If on the other hand the issues are related, then you need to explain why they are related. For example, in the above case we could come to the conclusion that both issues are related because poor sales force management has increased the sales force turnover, and that in term has deprived the company of experienced sales people, which in turn has resulted in lower sales. Thus, both issues can be traced back to poor sales force management. By dealing with this, we can take care of both issues. Our two issues can be collapsed into one, in this case poor sales force management. We can proceed then in listing alternatives, analyzing them, and coming up with a recommendation just for this one.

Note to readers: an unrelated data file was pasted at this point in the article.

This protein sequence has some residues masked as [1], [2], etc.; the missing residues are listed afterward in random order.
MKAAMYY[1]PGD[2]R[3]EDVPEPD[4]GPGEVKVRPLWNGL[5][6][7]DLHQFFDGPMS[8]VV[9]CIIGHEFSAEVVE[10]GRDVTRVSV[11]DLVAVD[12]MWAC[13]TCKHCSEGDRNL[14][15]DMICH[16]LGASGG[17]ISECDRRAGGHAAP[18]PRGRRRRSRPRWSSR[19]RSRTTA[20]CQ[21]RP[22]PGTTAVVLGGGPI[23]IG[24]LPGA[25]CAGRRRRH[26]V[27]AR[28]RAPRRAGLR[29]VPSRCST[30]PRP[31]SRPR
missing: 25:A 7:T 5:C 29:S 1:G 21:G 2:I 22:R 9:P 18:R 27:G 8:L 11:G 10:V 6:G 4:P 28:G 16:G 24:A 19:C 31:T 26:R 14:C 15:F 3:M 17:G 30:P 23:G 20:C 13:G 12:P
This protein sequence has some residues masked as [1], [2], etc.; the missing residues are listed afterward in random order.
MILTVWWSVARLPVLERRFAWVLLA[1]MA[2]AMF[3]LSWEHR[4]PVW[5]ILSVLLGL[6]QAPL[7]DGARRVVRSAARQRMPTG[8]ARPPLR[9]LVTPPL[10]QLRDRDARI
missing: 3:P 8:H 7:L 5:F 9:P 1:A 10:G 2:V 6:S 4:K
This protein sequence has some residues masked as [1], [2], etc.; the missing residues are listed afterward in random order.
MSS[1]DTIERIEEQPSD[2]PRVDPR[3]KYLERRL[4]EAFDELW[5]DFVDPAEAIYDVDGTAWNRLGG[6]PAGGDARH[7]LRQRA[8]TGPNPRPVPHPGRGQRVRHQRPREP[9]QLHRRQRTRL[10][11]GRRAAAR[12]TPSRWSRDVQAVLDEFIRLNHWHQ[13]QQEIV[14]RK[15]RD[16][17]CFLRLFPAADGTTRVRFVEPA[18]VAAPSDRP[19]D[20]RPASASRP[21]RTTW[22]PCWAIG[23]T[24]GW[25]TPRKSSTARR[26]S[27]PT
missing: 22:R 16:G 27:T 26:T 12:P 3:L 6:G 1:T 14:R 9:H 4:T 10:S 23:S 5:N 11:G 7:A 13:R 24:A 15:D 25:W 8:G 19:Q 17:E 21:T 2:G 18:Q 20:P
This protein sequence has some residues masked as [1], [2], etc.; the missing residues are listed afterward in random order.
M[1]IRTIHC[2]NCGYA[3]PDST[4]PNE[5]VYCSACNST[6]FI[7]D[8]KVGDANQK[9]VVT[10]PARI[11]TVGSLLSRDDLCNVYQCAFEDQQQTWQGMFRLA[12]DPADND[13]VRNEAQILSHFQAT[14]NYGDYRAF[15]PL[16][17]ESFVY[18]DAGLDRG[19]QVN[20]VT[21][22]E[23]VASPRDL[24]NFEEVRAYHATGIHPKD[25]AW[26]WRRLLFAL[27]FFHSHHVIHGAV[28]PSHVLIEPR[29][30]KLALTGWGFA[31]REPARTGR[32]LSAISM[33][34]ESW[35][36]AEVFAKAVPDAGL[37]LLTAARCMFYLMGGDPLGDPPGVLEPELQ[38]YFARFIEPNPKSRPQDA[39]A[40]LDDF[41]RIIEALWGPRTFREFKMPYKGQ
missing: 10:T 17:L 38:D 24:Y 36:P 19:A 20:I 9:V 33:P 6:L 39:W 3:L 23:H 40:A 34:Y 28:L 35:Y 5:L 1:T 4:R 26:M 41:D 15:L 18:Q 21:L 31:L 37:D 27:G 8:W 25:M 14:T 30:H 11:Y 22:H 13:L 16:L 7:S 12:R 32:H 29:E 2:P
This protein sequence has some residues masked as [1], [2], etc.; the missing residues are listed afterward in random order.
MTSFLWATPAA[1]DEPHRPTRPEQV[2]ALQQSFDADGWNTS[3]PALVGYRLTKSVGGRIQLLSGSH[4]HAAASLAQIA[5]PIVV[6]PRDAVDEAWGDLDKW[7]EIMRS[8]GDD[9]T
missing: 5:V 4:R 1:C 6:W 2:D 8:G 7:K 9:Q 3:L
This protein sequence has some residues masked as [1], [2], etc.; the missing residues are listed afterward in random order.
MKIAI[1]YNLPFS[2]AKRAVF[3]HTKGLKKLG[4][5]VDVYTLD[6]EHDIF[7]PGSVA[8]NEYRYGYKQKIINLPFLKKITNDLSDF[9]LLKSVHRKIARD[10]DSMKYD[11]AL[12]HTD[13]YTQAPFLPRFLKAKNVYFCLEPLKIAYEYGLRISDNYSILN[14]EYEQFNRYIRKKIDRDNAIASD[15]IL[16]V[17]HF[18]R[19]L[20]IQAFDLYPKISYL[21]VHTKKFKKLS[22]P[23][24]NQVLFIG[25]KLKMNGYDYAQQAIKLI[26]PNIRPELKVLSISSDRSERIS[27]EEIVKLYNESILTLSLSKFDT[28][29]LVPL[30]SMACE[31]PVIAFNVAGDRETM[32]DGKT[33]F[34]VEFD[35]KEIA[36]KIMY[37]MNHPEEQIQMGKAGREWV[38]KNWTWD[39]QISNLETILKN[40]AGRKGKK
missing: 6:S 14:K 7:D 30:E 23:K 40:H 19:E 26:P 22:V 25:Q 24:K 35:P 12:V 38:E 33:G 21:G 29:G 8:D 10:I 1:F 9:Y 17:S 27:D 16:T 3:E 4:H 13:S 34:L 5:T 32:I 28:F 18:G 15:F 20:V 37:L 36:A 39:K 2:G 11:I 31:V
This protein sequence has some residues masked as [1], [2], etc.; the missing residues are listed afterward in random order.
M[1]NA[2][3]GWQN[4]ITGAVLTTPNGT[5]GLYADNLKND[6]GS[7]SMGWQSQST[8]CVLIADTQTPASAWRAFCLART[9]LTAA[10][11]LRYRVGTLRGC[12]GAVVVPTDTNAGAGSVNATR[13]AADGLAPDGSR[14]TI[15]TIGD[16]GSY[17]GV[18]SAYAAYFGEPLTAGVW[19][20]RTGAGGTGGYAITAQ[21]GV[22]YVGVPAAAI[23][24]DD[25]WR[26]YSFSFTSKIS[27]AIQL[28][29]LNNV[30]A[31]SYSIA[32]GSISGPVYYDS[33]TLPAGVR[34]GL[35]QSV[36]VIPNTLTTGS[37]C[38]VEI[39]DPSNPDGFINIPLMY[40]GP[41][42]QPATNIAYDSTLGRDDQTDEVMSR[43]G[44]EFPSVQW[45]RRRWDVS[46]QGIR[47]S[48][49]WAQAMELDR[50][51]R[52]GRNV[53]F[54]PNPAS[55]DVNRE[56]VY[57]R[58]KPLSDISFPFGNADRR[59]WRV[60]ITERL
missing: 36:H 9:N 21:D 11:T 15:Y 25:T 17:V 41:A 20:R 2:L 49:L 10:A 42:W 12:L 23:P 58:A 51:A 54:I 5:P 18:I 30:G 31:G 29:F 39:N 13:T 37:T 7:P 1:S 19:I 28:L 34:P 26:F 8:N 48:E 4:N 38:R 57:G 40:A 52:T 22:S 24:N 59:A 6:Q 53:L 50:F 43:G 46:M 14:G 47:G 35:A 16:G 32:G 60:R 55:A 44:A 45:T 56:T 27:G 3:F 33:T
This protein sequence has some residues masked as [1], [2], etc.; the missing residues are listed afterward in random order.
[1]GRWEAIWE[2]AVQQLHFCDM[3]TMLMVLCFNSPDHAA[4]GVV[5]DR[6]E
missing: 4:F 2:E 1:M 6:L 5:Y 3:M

Case Study: Mongolia Adventure Inc.
A Tourism Professional
Oyun Ganbaatar, a 29-year-old tour guide is just finishing his lecture about the famous Mongol Amursanaa, who in 1757 led a great Mongol uprising against the Manchu’s. He is standing near the Amursanaa statute in Khovd city, about 850 miles west of Ulan Bator, the capital Mongolia. His audience is a group of European tourists who have come to explore one of the last frontiers of international terrorism: Mongolia. As he finished his presentation and answers all their questions, he starts thinking again about his career and the possibilities that are opening for him in the growing tourism industry of Mongolia.
An Undiscovered Destination